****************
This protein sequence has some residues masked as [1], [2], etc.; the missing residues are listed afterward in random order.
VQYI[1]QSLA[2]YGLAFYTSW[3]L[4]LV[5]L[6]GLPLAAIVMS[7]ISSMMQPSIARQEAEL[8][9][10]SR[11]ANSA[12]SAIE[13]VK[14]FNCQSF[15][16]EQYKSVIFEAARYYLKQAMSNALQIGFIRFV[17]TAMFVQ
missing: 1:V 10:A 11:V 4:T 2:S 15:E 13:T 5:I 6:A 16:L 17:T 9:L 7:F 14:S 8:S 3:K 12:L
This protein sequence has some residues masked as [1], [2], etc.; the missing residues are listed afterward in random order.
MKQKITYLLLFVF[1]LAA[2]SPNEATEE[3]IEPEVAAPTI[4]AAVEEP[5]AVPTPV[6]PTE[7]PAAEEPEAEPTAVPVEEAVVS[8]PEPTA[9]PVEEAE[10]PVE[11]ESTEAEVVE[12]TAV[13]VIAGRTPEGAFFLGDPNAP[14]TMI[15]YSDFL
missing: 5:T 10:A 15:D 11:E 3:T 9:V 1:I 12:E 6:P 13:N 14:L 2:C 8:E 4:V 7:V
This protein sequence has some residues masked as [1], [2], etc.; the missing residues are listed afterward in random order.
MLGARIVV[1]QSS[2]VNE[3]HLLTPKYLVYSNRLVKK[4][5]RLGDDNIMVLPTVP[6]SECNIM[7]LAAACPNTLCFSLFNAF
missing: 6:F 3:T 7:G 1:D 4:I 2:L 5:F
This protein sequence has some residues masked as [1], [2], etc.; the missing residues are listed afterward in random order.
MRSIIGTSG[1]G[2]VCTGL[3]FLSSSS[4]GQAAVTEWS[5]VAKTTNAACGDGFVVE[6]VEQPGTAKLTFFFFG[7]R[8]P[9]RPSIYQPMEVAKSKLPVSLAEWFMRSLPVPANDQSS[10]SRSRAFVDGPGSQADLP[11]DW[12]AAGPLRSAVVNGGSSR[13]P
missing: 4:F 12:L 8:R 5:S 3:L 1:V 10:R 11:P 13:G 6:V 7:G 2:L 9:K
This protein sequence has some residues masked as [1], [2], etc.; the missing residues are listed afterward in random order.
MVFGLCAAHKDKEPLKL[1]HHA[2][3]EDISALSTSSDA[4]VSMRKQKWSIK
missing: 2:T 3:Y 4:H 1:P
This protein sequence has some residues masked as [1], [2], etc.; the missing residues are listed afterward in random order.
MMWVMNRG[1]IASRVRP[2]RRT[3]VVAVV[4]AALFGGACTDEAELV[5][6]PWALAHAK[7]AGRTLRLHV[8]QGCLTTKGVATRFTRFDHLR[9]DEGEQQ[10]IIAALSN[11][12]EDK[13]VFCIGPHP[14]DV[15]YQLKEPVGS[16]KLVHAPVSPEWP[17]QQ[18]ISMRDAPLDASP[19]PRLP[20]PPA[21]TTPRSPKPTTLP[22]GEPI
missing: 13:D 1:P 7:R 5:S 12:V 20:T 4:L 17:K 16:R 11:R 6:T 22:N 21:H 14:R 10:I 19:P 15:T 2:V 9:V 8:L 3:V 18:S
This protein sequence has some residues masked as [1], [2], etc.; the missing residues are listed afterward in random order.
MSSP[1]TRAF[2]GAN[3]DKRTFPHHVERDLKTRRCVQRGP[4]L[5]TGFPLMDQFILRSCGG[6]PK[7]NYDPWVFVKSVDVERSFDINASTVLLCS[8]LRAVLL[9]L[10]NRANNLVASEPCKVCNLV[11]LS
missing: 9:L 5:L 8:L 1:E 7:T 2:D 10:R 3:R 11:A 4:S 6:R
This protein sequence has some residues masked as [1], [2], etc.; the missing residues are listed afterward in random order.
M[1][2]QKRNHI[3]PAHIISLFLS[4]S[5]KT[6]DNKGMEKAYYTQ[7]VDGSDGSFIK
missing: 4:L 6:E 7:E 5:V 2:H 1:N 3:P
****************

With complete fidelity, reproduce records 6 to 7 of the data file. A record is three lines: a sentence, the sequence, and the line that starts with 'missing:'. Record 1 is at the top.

This protein sequence has some residues masked as [1], [2], etc.; the missing residues are listed afterward in random order.
MMWVMNRG[1]IASRVRP[2]RRT[3]VVAVV[4]AALFGGACTDEAELV[5][6]PWALAHAK[7]AGRTLRLHV[8]QGCLTTKGVATRFTRFDHLR[9]DEGEQQ[10]IIAALSN[11][12]EDK[13]VFCIGPHP[14]DV[15]YQLKEPVGS[16]KLVHAPVSPEWP[17]QQ[18]ISMRDAPLDASP[19]PRLP[20]PPA[21]TTPRSPKPTTLP[22]GEPI
missing: 13:D 1:P 7:R 5:S 12:V 20:T 4:L 17:K 16:R 11:R 6:T 22:N 21:H 14:R 10:I 19:P 15:T 2:V 9:V 8:L 3:V 18:S
This protein sequence has some residues masked as [1], [2], etc.; the missing residues are listed afterward in random order.
MSSP[1]TRAF[2]GAN[3]DKRTFPHHVERDLKTRRCVQRGP[4]L[5]TGFPLMDQFILRSCGG[6]PK[7]NYDPWVFVKSVDVERSFDINASTVLLCS[8]LRAVLL[9]L[10]NRANNLVASEPCKVCNLV[11]LS
missing: 9:L 5:L 8:L 1:E 7:T 2:D 10:R 3:R 11:A 4:S 6:R